Ukraine has begun commemorations to mark the 30th anniversary of the nuclear disaster in Chernobyl.
Sirens were sounded at the same moment as the first explosion at the reactor, in the early hours of 26 April 1986.
The meltdown at the plant remains the worst nuclear disaster in history.
An uncontrolled reaction blew the roof off, spewing out a cloud of radioactive material which drifted across Ukraine's borders, into Russia, Belarus and across a swathe of northern Europe.
A memorial service was held in the town of Slavutych, built to re-house workers who lived near the nuclear plant.
Ukraine's President Petro Poroshenko is due to attend a ceremony near the site and a church service will be held in Kiev for the families of victims.
Some former residents returned to the area, now derelict and overgrown, ahead of the anniversary.
Zoya Perevozchenko, 66, lived in Pripyat, the town inhabited by Chernobyl workers which was abandoned in the wake of the accident.
She told Reuters news agency: "I barely found my apartment, I mean it's a forest now - trees growing through the pavement, on the roofs. All the rooms are empty, the glass is gone from the windows and everything's destroyed.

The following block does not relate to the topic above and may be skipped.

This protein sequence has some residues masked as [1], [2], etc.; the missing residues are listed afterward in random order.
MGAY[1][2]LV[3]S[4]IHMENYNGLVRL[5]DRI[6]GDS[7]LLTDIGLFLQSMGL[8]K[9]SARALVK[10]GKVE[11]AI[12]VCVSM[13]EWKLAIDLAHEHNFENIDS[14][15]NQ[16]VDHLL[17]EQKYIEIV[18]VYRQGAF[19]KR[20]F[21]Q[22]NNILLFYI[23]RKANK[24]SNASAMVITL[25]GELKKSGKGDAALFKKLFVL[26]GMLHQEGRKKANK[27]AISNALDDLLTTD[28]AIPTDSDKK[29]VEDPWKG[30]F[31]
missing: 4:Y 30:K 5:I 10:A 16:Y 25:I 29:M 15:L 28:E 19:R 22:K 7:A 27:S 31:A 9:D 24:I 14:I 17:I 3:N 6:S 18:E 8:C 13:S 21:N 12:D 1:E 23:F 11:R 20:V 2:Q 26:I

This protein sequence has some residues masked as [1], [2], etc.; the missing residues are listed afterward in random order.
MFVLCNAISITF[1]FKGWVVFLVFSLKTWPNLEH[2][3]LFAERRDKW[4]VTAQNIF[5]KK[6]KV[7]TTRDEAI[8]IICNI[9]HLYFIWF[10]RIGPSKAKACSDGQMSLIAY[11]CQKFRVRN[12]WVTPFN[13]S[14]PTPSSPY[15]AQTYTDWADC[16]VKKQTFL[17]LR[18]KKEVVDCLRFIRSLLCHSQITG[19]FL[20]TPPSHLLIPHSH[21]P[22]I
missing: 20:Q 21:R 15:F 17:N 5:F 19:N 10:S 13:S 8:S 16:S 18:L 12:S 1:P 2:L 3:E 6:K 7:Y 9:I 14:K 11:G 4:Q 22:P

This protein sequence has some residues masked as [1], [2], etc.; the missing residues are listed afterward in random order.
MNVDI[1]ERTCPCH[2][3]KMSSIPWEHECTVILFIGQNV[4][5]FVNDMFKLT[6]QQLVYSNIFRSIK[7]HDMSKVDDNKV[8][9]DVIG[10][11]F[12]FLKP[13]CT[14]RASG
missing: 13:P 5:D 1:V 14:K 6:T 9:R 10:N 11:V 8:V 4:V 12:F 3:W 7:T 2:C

Levels of radioactivity remain high in the surrounding area. A charity, Bridges to Belarus, is warning that a number of babies in a region close to Ukraine's border are still being born with serious deformities, while an unusually high rate of people have rare forms of cancer.
Donors around the world pledged €87.5m (£68m; $99m) on Monday towards a new underground nuclear waste facility in the region. Ukraine will need to commit a further €10m in order to complete the new storage site.
Work began in 2010 on a 25,000-tonne, €2.1bn sarcophagus to seal the uranium left in the damaged reactor, thought to be about 200 tonnes.
Experts fear that if parts of the aging reactor collapse, further radioactive material could be spewed into the atmosphere.
The number of people killed by the disaster remains disputed. It is thought that about 30 people died in the initial meltdown and rescue operation, and a UN report published in 2005 estimated that up to 4,000 people could eventually be killed by related illnesses.
But Greenpeace has said the UN figure is a underestimate.